Recent studies explored the racial disparities in people diagnosed with Alzheimer’s disease and found that the stress of living in disadvantaged neighborhoods may substantially increase the risk of dementia among African-Americans.
Learn more about these studies and the impact of social factors on brain health and the risk of dementia.
In four separate studies, researchers concluded that conditions that disproportionately affect African-Americans – including poor living conditions and stressful life events – may have a severe impact on brain health later in life.
One of the four studies from the University of Wisconsin concluded that stress can reduce brain function by years, while another study from Wisconsin found that living in a “disadvantaged” neighborhood was correlated to cognitive decline later in life and even an increase in biomarkers for Alzheimer’s.
Researchers studied the effects of high stress events on brain health. African-Americans reported more than 60% of these stressful events and the study linked these events with lower cognitive function.
Stressful events included:
Researchers also concluded that the participants from the most disadvantaged areas performed worse in every aspect of cognitive testing and had higher levels of biomarkers for Alzheimer’s.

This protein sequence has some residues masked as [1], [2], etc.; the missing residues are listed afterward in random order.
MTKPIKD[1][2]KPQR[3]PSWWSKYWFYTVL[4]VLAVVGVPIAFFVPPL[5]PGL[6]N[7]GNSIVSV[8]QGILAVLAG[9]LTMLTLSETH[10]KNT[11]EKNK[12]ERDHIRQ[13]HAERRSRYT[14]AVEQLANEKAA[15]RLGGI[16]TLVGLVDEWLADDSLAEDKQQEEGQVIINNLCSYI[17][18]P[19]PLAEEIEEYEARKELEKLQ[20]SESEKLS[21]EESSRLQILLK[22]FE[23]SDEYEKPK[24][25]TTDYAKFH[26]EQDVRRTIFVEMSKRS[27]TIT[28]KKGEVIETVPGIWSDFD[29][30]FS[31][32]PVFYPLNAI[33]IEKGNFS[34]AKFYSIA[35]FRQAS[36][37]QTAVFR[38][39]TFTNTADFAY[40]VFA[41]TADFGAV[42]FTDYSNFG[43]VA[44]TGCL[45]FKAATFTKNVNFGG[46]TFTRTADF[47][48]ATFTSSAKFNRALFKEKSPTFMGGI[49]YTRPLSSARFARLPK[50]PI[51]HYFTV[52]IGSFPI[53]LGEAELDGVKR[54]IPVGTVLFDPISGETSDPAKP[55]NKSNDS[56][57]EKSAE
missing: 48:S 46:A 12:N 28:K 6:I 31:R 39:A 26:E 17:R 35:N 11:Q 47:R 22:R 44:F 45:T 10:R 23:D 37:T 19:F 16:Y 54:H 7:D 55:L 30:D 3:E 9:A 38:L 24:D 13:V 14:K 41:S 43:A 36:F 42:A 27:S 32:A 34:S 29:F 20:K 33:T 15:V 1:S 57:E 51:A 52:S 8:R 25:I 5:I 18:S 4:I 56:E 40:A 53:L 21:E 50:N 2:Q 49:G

The other two studies from Kaiser Permanente and University of California San Francisco found a link between dementia and people born in states with higher rates of infant mortality. Researchers found that African-American participants born in one of the 10 states with the highest infant mortality rates had a 40% higher risk of dementia than African-Americans not born in states with high infant mortality rates.
It is unclear if the effects of stress and social disadvantage is a direct result or the result of associated factors, like when a particularly stressful event affects education and then limits achievement later on in life.
Other studies have suggested that African-Americans are more likely to develop Alzheimer’s due to genetics and higher rates of other risk factors, including cardiovascular disease, diabetes, hypertension and obesity. More recently, researchers believe that social factors may also increase the risk of dementia.
Physician and researcher at the University of Wisconsin, Amy J. Kind, says, “This linkage between neighborhood disadvantage and Alzheimer’s has never been explored until our work.”
Megan Zuelsdorff, epidemiologist with the University of Wisconsin School of Medicine and Public Health, says:
“No one’s looking at the same kind of things, but the research all dovetails really well. It is the social environment that’s contributing to disparities.”
She went on to say that these studies suggest interventions are needed in these communities to help reduce the impact of racial inequities on brain health. She also said that none of the studies bring good news, except that they are able to be changed.
What do you think about the role of race and social disadvantage in Alzheimer’s and dementia? We’d like to hear your thoughts in the comments below.
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